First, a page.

|Location||India, Andhra Pradesh|
|Central coordinates||79o 59.10' East 13o 50.23' North|
|IBA criteria||A1, A4i|
|Year of IBA assessment||2004|
Site description Nelapattu, named after village of the same name in Doravani Sathram Mandal of Nellore district, was notified as a bird sanctuary in 1976. The Sanctuary is divided into the following components: Kallur Reserve Forest Area (288.14 ha), Nelapattu Tank Area (82.56 ha) and Unreserved Forest Area (88.22 ha). The Sanctuary supports the largest pelicanry of Spot-billed or Grey Pelican Pelecanus philippensis in India. It is also a breeding site for the White or Black-headed Ibis Threskiornis melanocephalus, Asian Openbill Anastomus oscitans, Black-crowned Night Heron Nycticorax nycticorax, and Little Cormorant Phalacrocorax niger. It is a haven for a broad spectrum of bird species for both breeding and roosting. About 12 km from Nelapattu Bird Sanctuary lies village Vedurupattu, where hundreds of Painted Stork Mycteria leucocephala breed (Philip et al. 1998). Both these sites can be considered as one IBA. The Sanctuary has Swamp Forests in the tank portion and Southern Dry Evergreen Scrub Forests in the Reserve and Unreserved Forest. The dominant species are Manilkara hexandra, Maba buxifolia and Buchanania angustifolia in the Reserve and Unreserved forests, and Barringtonia acutangula in the tank area.
AVIFAUNA: About 187 bird species are known to occur in the Sanctuary, of which 50 are migratory (Sharma and Raghavaiah 2002). The Grey or Spot-billed Pelican, White Ibis, Asian Openbill, Little Cormorant, Eurasian Spoonbill Platalea leucorodia and the Blackcrowned Night Heron are some of the major breeders. Other waterfowl species include Dabchick Tachybaptus ruficollis, Northern Pintail Anas acuta, Common Teal A. crecca, Northern Shoveler A. clypeata, Garganey A. querquedula, Gadwall A. strepera, Coot Fulica atra, Grey Heron Ardea cinerea, Darter Anhinga melanogaster, Black-winged Stilt Himantopus himantopus and various egrets, terns and other waders. Nelapattu is one of the most important pelicanries in India, but the number of breeding pairs has decreased, judging from 1,500 nests during its heyday to 300-350 nests in 1980-81, and only 100 pairs in 1990 (Santharam 1993). V. Kannan of the BNHS counted 265 nests in 2002-2003, but according to the Forest Department, between 350 and 500 nests were present, and over 750 chicks hatched in the 2002-2003 season (N. Shiva Kumar in litt. 2003). Besides the Spot-billed Pelican, other species also breed in Nelapattu tank. In 1997, Philip et al. (1998) found 951 adults and chicks of Asian Openbill, 121 of White Ibis, 3445 of Little Cormorant, 182 of Black-crowned Night Heron, 337 of Little Egret, 152 of Cattle Egret and 76 of Little Grebe. In the village Vedurupattu, about 12 km from Nelapattu, Philip et al. (1998) reported more than 1300 Painted Stork adults and chicks. The birds nest right in the middle of the village on large trees and the villagers even raise the fallen chicks till they are able to fly. But according to Manakadan and Kannan (2003), breeding was not noticed during 2002 and 2003.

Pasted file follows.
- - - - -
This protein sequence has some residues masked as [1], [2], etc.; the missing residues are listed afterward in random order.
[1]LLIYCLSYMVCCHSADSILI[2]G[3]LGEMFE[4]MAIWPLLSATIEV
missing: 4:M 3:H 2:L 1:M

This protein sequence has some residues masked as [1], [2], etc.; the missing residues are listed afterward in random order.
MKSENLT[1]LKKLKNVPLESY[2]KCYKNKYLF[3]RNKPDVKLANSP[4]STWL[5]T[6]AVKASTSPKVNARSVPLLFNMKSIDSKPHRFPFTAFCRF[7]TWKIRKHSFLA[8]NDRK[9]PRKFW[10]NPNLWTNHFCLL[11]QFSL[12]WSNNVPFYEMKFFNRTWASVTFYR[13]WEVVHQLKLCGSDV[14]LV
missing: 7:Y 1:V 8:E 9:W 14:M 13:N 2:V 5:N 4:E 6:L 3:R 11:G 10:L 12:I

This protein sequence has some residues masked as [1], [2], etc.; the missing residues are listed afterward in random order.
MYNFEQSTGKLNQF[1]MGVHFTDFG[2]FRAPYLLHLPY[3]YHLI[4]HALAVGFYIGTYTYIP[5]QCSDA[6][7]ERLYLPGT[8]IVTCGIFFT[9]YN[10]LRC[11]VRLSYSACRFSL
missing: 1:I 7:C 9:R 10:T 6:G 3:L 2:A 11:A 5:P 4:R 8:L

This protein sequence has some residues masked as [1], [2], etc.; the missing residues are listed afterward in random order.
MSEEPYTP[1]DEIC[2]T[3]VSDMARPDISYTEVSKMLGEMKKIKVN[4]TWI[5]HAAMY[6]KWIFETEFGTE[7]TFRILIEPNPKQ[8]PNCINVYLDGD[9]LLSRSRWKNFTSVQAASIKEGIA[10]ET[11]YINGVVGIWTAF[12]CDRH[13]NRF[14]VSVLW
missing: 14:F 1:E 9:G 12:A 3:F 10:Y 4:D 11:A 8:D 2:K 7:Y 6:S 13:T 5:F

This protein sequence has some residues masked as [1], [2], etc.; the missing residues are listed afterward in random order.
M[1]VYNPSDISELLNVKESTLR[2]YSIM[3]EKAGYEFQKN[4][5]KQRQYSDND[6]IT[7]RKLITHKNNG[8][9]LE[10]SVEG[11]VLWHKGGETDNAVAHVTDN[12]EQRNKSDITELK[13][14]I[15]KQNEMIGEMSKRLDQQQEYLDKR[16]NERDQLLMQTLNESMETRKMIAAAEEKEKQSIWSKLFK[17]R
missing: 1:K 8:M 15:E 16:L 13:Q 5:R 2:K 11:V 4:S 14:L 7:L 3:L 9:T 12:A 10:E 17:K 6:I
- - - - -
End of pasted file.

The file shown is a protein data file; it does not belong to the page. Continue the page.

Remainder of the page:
OTHER KEY FAUNA: There are no large mammals in the sanctuary. However, Golden Jackal Canis aureus, Black-naped Hare Lepus nigricollis, Monitor Lizard Varanus bengalensis, Tortoise and some species of snakes exist in the Sanctuary.
|Species||Season||Period||Population estimate||Quality of estimate||IBA Criteria||IUCN Category|
|Spot-billed Pelican Pelecanus philippensis||resident||2004||present||-||A1||Near Threatened|
|2003||very high||not assessed||not assessed|
|Good - based on reliable and complete / representative data|
|Agriculture and aquaculture||wood and pulp plantations (includes afforestation) - small-holder plantations||happening now||small area/few individuals (<10%)||moderate to rapid deterioration||low|
|Biological resource use||logging & wood harvesting - unintentional effects: subsistence/small scale||likely in short term (within 4 years)||some of area/population (10-49%)||very rapid to severe deterioration||high|
|Climate change and severe weather||storms and floods||likely in short term (within 4 years)||majority/most of area/population (50-90%)||moderate to rapid deterioration||high|
|Natural system modifications||dams & water management/use - abstraction of surface water (agricultural use)||happening now||whole area/population (>90%)||moderate to rapid deterioration||very high|
|Transportation and service corridors||roads and railroads||happening now||small area/few individuals (<10%)||slow but significant deterioration||low|
|Protected area||Designation||Area (ha)||Relationship with IBA||Overlap with IBA (ha)|
|Nellapattu||Sanctuary||440||is identical to site||440|
|IUCN habitat||Habitat detail||Extent (% of site)|
|Artificial - aquatic||-|
|Land-use||Extent (% of site)|
Acknowledgements Key contributors: V. Kannan and V. Santharam.
Manakadan, R. and Kannan, V. (2003) A study of Spot Billed Pelican Pelecanus philippensis in Southern India with special reference to its Conservation. Final Report. Bombay Natural History Society.
Philip, V. M., Rao, A. N. J. and Sridhar, B. N. (1998) Birding at Nelapattu and Vedurupattu Bird Refuges, Andhra Pradesh. Newsletter for Birdwatchers 38(1):1-3.
Santharam, V. (1993) Nelapattu – Time to sound the Alarm. Mayura 10: 34-35.
Sharma, P. K. and Raghavaiah, P. S. (2002) Effect of rainfall on Grey Pelican (Pelecanus philippensis) arriving and breeding at Nelapattu Bird Sanctuary, Andhra Pradesh. Indian Forester 10: 1101-1105.
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